So with minimized rubber flexing, more energy is channeled into the tire’s rolling, enhancing efficiency and performance, (and less is used in tread molding).

Tread Mileage

The lifespan of a tire is intricately tied to its material composition and tread depth.

Now even though the Pathfinder AT comes with a relatively harder rubber compound, it still gets to burn faster, and it’s lower tread depth reaches down to the 2/32″ faster, which is the legal limit.

And the culprit here is the tire’s smaller tread depth.

I mean where most of the A/T tires have an average tread depth of above 15/32″, this tire only offers 12/32″.

For Your Info: Curious about the best all-terrain tire for tread life? The Grabber ATX takes the top spot, which is why I’ve included it in my list of the best A/T options. Check it out here:

Snow Performance

Tackling winter conditions demands a tire equipped to handle a variety of terrain challenges, where ice is the most difficult one.

Basically on ice, you need a multitude of biting edges, (whereas on deep snow requiring significant tread voids, which most of the A/T tires have).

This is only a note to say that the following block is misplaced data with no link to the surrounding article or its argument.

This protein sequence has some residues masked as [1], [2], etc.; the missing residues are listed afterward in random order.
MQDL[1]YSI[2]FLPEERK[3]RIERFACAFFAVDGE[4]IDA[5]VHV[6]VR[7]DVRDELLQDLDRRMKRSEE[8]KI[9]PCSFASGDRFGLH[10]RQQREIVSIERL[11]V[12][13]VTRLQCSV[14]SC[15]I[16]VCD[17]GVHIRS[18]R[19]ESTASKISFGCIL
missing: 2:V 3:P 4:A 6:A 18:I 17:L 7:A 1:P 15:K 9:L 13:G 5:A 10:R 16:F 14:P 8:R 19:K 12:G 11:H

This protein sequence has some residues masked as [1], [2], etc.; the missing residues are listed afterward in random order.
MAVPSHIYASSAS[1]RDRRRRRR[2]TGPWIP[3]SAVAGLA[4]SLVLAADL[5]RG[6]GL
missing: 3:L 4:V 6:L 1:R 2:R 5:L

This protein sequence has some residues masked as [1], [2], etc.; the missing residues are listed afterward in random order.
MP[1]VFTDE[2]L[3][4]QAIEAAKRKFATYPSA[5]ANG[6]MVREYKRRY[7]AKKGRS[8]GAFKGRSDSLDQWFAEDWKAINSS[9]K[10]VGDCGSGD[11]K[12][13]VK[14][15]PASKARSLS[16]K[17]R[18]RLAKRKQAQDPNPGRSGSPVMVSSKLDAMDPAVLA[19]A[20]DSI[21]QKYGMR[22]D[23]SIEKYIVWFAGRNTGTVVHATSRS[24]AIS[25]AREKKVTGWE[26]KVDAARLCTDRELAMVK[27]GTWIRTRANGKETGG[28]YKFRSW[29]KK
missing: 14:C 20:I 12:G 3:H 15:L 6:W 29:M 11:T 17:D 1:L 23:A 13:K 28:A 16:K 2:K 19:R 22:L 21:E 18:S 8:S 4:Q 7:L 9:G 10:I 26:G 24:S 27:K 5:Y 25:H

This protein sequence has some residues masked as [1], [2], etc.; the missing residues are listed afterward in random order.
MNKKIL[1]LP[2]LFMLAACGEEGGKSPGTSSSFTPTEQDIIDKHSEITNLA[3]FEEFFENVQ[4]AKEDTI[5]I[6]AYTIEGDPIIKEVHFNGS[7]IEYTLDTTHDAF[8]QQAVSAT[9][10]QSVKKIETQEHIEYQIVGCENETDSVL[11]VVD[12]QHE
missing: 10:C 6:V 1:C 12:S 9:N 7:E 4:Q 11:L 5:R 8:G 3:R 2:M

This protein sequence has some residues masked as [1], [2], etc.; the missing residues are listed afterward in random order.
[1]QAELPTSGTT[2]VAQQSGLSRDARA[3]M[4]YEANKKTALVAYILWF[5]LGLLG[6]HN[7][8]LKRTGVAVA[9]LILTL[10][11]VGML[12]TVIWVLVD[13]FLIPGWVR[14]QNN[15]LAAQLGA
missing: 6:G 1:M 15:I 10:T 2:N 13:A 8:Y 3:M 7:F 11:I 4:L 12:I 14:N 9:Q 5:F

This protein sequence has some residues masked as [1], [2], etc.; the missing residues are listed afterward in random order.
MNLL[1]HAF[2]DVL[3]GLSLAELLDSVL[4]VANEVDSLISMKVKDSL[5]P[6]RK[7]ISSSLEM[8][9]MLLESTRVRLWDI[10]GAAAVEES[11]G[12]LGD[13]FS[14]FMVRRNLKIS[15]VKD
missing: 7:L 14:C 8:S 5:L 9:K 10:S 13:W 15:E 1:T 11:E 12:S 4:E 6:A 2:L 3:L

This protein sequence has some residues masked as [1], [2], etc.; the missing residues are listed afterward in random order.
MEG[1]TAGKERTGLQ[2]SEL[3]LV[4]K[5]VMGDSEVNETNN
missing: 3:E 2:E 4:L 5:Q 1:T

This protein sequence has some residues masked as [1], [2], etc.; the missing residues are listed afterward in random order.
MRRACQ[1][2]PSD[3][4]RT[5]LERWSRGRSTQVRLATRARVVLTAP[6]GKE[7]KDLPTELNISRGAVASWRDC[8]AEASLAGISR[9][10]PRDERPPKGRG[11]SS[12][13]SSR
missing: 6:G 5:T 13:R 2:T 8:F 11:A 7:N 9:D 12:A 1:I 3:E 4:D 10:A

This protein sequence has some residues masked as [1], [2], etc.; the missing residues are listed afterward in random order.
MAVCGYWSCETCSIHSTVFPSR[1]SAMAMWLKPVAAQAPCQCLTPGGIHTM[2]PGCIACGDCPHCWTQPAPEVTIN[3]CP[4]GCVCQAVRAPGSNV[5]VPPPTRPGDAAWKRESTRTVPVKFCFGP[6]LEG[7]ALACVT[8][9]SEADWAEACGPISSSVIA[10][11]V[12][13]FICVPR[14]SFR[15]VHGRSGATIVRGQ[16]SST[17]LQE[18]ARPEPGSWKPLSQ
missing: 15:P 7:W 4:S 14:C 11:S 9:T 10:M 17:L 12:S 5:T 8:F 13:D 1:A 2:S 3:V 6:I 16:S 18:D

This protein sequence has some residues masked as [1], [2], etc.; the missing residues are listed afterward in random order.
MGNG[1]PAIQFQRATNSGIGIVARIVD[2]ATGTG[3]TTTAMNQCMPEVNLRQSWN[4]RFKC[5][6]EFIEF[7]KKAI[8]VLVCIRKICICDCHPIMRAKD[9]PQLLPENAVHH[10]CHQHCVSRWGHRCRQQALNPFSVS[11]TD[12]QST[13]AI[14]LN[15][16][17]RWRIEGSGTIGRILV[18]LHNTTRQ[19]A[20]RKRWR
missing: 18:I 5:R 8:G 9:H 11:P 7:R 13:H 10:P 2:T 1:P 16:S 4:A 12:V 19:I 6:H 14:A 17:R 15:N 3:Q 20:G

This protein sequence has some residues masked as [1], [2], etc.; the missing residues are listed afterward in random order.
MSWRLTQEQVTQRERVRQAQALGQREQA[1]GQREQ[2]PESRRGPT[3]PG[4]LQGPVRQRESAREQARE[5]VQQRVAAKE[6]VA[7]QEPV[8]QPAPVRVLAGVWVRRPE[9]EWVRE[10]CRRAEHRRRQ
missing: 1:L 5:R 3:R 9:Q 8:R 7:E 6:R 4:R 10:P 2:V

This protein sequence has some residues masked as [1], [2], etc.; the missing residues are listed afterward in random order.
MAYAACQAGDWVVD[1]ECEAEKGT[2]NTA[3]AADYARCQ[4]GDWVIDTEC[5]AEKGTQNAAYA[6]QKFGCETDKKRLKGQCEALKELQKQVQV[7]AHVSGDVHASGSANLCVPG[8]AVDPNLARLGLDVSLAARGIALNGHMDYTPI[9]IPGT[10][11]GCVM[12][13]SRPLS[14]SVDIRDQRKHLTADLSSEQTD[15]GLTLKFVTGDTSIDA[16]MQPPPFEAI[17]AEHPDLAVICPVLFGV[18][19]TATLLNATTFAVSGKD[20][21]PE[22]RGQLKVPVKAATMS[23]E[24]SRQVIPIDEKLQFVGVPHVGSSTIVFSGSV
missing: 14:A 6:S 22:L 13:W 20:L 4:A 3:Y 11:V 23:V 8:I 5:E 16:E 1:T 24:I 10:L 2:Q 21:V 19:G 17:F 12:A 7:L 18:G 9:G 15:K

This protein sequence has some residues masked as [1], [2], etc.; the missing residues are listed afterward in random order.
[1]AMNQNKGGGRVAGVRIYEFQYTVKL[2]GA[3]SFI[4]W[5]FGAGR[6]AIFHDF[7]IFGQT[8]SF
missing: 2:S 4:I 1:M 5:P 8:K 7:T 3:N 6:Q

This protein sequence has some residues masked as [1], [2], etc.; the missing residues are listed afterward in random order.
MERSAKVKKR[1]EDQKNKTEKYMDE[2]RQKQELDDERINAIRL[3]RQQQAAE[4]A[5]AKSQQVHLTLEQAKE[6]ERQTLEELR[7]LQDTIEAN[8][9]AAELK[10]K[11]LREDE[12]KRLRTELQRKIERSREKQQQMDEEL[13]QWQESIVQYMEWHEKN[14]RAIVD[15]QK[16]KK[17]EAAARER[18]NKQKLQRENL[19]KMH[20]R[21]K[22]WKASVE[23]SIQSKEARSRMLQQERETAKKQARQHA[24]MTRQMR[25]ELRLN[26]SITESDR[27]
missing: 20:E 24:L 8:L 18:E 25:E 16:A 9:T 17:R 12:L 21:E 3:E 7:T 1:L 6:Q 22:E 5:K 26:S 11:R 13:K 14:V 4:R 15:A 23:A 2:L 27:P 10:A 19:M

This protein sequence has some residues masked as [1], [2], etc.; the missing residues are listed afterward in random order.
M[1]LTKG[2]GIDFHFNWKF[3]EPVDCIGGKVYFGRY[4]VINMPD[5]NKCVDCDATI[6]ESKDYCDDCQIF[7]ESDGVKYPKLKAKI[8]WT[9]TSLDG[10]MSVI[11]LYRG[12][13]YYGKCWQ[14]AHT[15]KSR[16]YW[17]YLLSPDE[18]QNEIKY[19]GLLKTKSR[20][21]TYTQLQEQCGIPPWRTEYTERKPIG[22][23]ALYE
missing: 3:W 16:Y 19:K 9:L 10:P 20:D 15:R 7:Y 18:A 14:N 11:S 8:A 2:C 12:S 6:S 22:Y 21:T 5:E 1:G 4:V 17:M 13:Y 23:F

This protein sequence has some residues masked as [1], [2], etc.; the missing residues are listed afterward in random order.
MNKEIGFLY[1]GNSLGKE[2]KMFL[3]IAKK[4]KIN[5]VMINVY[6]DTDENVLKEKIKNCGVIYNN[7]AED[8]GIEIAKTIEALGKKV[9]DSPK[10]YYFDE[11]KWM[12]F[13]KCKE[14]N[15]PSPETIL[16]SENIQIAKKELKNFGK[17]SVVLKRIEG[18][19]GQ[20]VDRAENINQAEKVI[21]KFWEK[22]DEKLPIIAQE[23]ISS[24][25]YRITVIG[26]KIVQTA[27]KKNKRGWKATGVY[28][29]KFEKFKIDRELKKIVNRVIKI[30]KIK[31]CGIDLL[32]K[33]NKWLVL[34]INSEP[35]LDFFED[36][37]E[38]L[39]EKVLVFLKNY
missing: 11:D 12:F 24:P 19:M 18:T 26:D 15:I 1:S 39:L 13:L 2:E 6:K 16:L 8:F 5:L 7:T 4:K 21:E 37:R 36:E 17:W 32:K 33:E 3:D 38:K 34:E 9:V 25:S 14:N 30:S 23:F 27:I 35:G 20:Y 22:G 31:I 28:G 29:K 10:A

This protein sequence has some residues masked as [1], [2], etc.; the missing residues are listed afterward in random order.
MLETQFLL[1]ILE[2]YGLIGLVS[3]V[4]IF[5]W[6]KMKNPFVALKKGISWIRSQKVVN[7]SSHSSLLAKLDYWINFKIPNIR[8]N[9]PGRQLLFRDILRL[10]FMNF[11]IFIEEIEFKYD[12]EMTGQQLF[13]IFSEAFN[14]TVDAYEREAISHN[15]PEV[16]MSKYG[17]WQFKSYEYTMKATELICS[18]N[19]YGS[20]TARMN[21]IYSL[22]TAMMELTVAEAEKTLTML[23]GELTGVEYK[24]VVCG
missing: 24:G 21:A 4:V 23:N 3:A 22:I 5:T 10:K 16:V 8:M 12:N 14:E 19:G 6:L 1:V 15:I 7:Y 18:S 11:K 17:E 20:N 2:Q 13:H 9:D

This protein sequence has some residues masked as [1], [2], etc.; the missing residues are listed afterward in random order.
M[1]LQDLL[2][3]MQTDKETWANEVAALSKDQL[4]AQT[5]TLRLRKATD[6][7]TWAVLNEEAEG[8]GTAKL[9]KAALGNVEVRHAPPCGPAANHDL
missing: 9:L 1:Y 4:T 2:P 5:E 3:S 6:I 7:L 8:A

Having said that, the Pathfinder AT manages to put up a decent show despite not having the 3-Peak Mountain Snowflake certification.

It comes equipped with a good number of notches dispersed across the tread, which assist in securing grip on snowy surfaces by forming snow to snow contact.

(Its significant, as snow sticks on snow better compared to rubber).

But one thing to note is that, the tire isn’t able to retain its flexibility when it comes to extremely low temperatures, as it does not offer a good enough thermally adaptive tread.

Ride Comfort

Comfort of the tire is largely influenced by its efficacy in negating road irregularities, (a trait governed by its composition and tread pattern).

In this regard, the Pathfinder AT performance is noteworthy and appreciable.

Simply put, its construction includes a next-generation tread compound and a pliant rubber material, enabling it to effectively absorb most road vibrations.

Moreover, it also offers a very quite on road ride, which is another major factor in overall comfort.

Now noise is produced when air particles hit the tread walls, and Pathfinder with its compact design, inhibits the infiltration of air particles, in the first place.

Moreover, it also uses advanced pitch sequencing technology, where lugs get to have slightly varied geometry, so air particles hitting them produce a range of frequencies, which then try to cancel out each other.